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January 2 2023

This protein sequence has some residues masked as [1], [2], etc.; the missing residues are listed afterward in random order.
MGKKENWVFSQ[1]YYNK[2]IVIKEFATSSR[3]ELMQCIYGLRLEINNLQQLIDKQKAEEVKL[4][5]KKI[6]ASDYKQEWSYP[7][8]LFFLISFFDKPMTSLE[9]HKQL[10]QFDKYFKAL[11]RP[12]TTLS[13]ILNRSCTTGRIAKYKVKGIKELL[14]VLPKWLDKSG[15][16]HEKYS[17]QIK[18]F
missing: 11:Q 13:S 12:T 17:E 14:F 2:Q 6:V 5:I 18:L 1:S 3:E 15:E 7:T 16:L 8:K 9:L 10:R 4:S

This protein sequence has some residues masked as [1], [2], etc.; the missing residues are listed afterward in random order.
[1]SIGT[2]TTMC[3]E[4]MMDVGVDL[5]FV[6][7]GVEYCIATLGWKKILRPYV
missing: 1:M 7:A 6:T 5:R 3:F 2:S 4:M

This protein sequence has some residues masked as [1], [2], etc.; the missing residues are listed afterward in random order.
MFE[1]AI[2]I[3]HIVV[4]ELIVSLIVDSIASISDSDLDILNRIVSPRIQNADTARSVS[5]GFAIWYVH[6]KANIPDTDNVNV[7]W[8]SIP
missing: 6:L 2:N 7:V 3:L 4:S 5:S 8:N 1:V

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14 Journal of Commerce | J anuar y 2, 2023 EXECUTIVE COMMENTARY ANNUAL REVIEW & OUTLOOK 2023 Shippers Agriculture Transportation Coalition (AgTC) Peter Friedmann Executive Director While declin- ing import volumes are reducing port congestion, reduced sail - ings are challenging US agriculture exporters' ability to be dependable suppliers to global markets. The difficulties encoun - tered in delivering import containers to inland rail ramps are creating shortages of ocean containers for agriculture exports from inland source points. We are encouraged that the US Federal Maritime Commission (FMC) is demonstrating it can and will apply the authority it has had to self- initiate and enforce the Ocean Shipping Reform Act of 2022 (OSRA- 22) to end detention and demurrage abuse. Should additional authority be necessary, the AgTC stands ready to return to Capitol Hill to seek it. If ocean carriers should have learned one thing from OSRA-22, it's that Congress will not abide injury to US constituent importers and exporters. Despite vigorous carrier lobbying against OSRA-22, it passed overwhelmingly and rapidly. OSRA 2.0 will not be necessary if ocean carriers undertake, on their own, long- overdue initiatives to increase their own efficiency and reduce costs to their shipper customers. Just two examples of opportunities for carriers to help their ag exporters succeed as dependable suppliers (and thus dependable customers of the carri - ers): Review and revise chassis "box rules" that create artificial container shortages and unsustainable cost at marine and inland terminals, and invest some of their 2020–22 finan - cial windfalls in container tracking and other technologies to provide accurate, real-time information to avoid earliest return date (ERD) uncertainty. Rather than wait for Congress and the FMC to compel ocean carri - ers to drive supply chain efficiency, carriers should seize this opportu- nity to do so, in collaboration with their shipper customers. The AgTC is currently working with several car - riers to accomplish improvements that are benefiting both those carri- ers and the agriculture shippers. American Association of Exporters and Importers (AAEI) Eugene Laney President and CEO Almost a decade ago, President Obama used the vista of his State of the Union address to set forth an ambitious agenda to reshape the current status quo in the way goods moved across the border and to make "One US Government" (One USG) at the border. The stated goal was to help US businesses compete in a global economy. Central to this agenda was the International Trade Data System (ITDS). ITDS promised to allow businesses to electronically transmit, through a "single window," the data required by the US Government to import and export cargo. While ITDS operated methodically, Customs' Automated Commercial Environment (ACE) was delivering automated functionality. With the benefits being so great to business, the trade sought an executive order to bring the One USG at the border principles to fruition by establishing deadlines and key expecta - tions on collaboration and escalation. The Obama administration stood up the Border Interagency Executive Committee (BIEC), which was tasked with bringing together the partici- pating government agencies (PGAs) through ITDS and collaborating with the private sector to identify ways and means to improve trade facilitation at the border. With input from the private sector, specifically under the organized Commercial Customs Operations Advisory Committee (COAC), the BIEC was tasked in determining what data is needed to measure trade risks and levels of compliance. In concept, this public–private partnership sparked the fire in the trade community and within the PGAs to pursue strategic collaboration and cooperation toward One USG at the border. Fast forward to today, trade facilitation seems to matter less. The BIEC no longer includes the trade community in its deliberations. Col - laboration and cooperation have been replaced by veiled policy priorities and no publicly published desired outcomes. The trade community is still swamped by a spaghetti bowl of redundant and duplicative data that is needed to receive a "may proceed" at the border. Couple this challenge with the plethora of new trade remedies, tariffs, and social compliance measures that have emerged over the last decade, and we have not moved any further from 2014's status quo. For example, importing wet pet food containing tuna and chicken requires three PGAs with various hard copy forms; 54 PGA data ele - ments; 21 redundant data elements; and 16 inconsistent definitions of the same data. The trade community can cite numerous examples of these challenges at the border that cover every industry. This disar- ranged approach hardens the commercial border and makes the US less competitive as well as creating additional costs for companies large and small. Action is needed immediately. PGAs and the trade community need to revive the collaboration and cooperation that led to the advancement of the Coordinated Border Management initiative and One US Government at the border. The mission set out in 2014 is not complete. We need to pursue codifying the BIEC with trade engagement and ensure that PGAs have a true gov - ernance structure that reshapes the status quo at the border and leads to One USG. Trade matters in our nation's chase toward sustained eco- nomic growth and security. The growth and security that we all pursue will continue to be elusive without One USG. "Trade matters in our nation's chase toward sustained economic growth and security. " ◀ "If ocean carriers should have learned one thing from OSRA-22, it's that Congress will not abide injury to US constituent importers and exporters." Peter Friedmann

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